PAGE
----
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Tiny peppers, pretty hot, pretty ornamental

By Ralph E. Mitchell

If you can get double-duty from a plant – why not!  One such plant is the ornamental pepper.  To me, almost any small colorful pepper can be ornamental, but there are some developed specifically to add beauty to the landscape and a condiment to your plate!

Most of these ornamental peppers are rarely over twenty inches tall with a similar width.  The small leaves and spreading nature add to these plants as functional groundcovers.  Although ornamental peppers can grow on more than a year, they are best kept as annuals in a flower bed, mass planting, as a border, or in any number of planters.

Ornamental peppers are very colorful ranging from red to orange, yellow to purple, and even white.  The small, bright fruit is round to conical in shape and generally less than two-inches in length.  Some ornamental peppers even have attractive foliage – many being reddish or purple in color.  As peppers ripen, they change from green to the mature color.  This is color change is going on randomly throughout the plant so that there are green as well as many intermediate colors as they ripen – extra attractive!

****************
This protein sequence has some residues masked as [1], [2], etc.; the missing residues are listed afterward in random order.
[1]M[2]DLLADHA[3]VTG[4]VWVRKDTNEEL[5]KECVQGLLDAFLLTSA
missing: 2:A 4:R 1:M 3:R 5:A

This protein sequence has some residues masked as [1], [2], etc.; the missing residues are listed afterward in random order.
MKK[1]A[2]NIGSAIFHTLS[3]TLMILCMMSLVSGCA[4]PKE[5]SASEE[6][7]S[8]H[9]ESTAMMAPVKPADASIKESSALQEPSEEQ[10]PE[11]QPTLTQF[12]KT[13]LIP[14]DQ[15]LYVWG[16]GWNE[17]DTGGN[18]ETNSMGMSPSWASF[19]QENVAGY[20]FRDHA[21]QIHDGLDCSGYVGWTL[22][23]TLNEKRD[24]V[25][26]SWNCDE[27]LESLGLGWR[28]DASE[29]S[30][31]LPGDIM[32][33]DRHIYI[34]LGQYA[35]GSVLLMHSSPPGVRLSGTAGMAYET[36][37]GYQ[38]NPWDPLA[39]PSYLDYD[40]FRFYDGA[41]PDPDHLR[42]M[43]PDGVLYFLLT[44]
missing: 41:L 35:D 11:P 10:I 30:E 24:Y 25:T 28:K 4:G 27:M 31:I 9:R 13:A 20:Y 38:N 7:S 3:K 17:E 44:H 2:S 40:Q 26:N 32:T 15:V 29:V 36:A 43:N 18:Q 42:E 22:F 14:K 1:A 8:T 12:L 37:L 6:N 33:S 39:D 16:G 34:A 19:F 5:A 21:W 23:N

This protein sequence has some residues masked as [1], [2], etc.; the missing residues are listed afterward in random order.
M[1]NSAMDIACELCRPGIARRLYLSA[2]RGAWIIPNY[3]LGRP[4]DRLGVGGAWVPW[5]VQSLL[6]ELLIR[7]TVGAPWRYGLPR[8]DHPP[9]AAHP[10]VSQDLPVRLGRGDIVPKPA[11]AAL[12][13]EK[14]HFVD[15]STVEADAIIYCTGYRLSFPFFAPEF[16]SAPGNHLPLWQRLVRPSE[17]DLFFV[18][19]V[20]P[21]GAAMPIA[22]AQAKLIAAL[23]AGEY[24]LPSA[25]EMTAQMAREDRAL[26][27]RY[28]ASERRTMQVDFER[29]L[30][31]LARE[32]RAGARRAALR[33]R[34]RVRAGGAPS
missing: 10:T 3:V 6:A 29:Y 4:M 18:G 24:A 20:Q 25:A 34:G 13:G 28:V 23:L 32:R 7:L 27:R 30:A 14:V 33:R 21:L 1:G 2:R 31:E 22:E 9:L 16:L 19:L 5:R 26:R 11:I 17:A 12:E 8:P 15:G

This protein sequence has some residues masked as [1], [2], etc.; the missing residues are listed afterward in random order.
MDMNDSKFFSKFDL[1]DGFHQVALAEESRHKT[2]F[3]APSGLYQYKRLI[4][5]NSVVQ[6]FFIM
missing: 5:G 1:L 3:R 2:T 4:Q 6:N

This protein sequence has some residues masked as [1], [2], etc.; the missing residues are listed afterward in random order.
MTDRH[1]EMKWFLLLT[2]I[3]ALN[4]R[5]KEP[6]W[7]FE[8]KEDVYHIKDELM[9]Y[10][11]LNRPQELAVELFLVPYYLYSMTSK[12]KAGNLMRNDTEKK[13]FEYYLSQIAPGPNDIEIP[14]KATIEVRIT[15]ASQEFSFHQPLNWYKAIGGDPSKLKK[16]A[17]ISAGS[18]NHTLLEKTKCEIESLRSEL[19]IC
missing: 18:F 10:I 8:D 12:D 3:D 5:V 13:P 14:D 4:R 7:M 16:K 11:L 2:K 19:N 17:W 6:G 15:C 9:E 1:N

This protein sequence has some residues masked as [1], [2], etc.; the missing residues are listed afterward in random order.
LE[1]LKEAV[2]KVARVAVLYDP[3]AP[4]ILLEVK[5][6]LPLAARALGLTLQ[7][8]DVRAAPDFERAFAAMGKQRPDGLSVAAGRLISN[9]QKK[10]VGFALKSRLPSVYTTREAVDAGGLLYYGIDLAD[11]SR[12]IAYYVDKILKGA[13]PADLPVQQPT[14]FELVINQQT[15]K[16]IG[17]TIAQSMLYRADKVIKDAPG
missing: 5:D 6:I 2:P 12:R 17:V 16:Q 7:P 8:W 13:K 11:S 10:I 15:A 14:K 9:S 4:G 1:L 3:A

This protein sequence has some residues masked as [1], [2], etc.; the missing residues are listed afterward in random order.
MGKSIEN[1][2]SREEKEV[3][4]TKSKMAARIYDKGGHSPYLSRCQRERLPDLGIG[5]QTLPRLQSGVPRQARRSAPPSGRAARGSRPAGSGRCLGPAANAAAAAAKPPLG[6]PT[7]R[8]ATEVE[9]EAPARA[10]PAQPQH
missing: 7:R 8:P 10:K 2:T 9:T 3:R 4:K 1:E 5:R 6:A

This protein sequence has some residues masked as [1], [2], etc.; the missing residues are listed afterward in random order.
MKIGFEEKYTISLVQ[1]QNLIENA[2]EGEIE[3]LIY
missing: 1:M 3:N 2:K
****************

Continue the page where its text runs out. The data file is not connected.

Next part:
Ornamental peppers are easy to grow from seed and will germinate in about seven days.  Started plants are also available at local garden centers.  These peppers grow best in full sun for abundant fruiting.

The actual fruit of an ornamental pepper is spicy and hot.  As such, only connoisseurs of hot peppers may appreciate these tiny edible embers.  Others, like me, greatly appreciate the visual beauty of these hardy plants, but not the heat!

Instead of flowers, ornamental peppers use bright, colorful fruit to make an impact in the landscape.  Explore the world of ornamental peppers and you will surely find one or more cultivars that will beautify your yard. If you have any gardening questions, please visit https://www.facebook.com/CharlotteMGLifeline/.  For information on all types of gardening topics related to edible ornamentals, please call Ralph E. Mitchell, Director/Horticulture Agent for the UF/IFAS Charlotte County Extension Service. He can be reached at 941-764-4344 or ralph.mitchell@charlottecountyfl.gov.

Resources:
Gilman, E. F. Howe, T. (2014) Capsicum annuum – Ornamental Pepper.  The University of Florida Extension Service, IFAS.
UF/IFAS Gardening Solutions (2020) Ornamental Peppers.  The University of Florida Extension Service, IFAS.

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